Adam Radwanski on the same section of the Prime Minister’s speech.
For 90 per cent of today’s speech, Harper managed to stick to the former. Then, out of nowhere, he proceeded to announce that he’s “been very frustrated with the opposition since the election,” took a trip down memory lane to attack the coalition and encouraged his audience to tell the dastardly Liberals that it’s time to “stop the political games.”
This was possibly the sincerest part of Harper’s speech; he absolutely loves this stuff. But it also undermined everything else he was trying to accomplish.
Set aside that his attacks weren’t all that grounded in reality (without the coalition, this vaunted economic plan would not have been produced), since every leader takes liberties in bashing his or her opponents. The real problem here is that when these broadsides land like a lead balloon at the end of his text, they serve to cast the entire thing in a different light.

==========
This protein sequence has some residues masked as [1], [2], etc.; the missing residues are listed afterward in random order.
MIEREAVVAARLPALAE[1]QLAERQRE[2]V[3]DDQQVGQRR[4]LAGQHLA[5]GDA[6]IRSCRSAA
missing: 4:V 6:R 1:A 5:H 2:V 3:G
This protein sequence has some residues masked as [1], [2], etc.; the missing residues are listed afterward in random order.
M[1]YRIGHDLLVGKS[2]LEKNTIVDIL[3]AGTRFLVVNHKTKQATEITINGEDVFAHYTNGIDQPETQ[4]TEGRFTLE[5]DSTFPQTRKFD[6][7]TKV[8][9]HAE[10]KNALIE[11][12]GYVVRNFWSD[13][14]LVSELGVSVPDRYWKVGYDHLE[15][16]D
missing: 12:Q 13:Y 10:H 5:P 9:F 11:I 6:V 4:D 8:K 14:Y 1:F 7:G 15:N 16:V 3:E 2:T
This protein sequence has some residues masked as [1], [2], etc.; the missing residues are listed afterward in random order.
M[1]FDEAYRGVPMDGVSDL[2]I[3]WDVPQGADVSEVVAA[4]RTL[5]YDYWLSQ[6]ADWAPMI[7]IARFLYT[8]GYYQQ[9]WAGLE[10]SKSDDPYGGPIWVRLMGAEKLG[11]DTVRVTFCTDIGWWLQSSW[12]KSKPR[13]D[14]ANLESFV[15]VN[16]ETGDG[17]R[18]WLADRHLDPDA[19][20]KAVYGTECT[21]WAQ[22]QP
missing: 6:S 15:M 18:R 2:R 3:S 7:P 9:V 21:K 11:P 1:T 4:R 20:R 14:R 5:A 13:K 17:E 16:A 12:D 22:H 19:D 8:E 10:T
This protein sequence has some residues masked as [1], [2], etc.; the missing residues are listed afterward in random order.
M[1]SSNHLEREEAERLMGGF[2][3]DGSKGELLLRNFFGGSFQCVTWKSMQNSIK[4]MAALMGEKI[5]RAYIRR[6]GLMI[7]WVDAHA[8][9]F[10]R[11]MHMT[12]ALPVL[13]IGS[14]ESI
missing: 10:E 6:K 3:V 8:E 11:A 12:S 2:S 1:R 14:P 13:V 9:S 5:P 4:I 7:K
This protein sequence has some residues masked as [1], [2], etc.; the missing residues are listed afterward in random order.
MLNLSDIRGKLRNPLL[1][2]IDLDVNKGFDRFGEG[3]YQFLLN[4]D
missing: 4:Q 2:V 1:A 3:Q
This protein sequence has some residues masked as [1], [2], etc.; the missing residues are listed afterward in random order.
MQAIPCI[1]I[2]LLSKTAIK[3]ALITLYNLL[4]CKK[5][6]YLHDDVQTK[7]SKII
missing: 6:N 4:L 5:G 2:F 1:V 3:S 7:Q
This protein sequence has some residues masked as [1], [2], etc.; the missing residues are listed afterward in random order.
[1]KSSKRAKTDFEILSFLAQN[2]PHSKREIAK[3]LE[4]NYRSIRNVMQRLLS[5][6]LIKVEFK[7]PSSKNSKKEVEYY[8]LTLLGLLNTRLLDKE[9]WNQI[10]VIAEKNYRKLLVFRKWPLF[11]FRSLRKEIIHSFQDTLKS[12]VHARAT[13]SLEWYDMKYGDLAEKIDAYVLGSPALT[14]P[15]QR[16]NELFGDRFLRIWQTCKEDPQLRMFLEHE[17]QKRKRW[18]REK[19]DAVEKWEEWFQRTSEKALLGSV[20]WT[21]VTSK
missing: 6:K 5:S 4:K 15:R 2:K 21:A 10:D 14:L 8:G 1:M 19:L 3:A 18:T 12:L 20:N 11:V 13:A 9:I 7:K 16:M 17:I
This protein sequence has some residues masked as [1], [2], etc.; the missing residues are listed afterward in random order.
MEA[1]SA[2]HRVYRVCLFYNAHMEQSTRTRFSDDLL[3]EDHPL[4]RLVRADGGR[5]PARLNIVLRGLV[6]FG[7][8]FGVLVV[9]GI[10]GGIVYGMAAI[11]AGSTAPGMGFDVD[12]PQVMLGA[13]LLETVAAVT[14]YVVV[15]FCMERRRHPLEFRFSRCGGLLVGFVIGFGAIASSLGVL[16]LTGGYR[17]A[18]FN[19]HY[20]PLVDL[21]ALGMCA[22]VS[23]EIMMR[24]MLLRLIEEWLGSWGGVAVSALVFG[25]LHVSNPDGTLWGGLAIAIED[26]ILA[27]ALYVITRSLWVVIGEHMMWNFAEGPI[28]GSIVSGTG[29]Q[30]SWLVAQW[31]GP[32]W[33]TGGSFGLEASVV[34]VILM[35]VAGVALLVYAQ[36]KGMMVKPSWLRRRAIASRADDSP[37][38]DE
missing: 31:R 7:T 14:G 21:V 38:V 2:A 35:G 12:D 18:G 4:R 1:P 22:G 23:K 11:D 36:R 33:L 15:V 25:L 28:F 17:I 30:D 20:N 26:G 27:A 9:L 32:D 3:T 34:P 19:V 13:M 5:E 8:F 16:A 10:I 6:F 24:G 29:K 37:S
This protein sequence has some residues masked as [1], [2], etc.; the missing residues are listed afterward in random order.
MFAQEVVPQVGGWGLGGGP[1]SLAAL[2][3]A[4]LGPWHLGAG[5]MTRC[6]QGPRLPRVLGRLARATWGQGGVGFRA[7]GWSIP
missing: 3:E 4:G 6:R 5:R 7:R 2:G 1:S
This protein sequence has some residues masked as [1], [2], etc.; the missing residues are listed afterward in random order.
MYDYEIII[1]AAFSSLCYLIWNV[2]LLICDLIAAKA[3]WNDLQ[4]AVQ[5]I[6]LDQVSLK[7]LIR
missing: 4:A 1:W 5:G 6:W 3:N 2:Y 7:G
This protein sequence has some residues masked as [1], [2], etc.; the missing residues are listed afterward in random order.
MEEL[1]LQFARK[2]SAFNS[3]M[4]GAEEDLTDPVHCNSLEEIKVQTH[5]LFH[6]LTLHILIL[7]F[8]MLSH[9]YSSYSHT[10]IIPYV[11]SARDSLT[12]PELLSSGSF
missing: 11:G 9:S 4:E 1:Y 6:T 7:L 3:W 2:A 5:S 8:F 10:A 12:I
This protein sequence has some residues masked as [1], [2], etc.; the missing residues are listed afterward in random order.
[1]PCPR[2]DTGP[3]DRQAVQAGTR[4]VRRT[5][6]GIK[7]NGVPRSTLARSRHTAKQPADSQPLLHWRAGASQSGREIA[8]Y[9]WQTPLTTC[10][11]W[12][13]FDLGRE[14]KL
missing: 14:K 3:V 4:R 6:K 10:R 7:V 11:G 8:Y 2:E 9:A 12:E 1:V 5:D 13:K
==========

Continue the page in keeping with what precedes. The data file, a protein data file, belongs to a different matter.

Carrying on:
Suddenly, it’s no longer about rallying Canadians around a common purpose; it’s about positioning himself against his opponents, about scoring points that nobody should be tallying right now.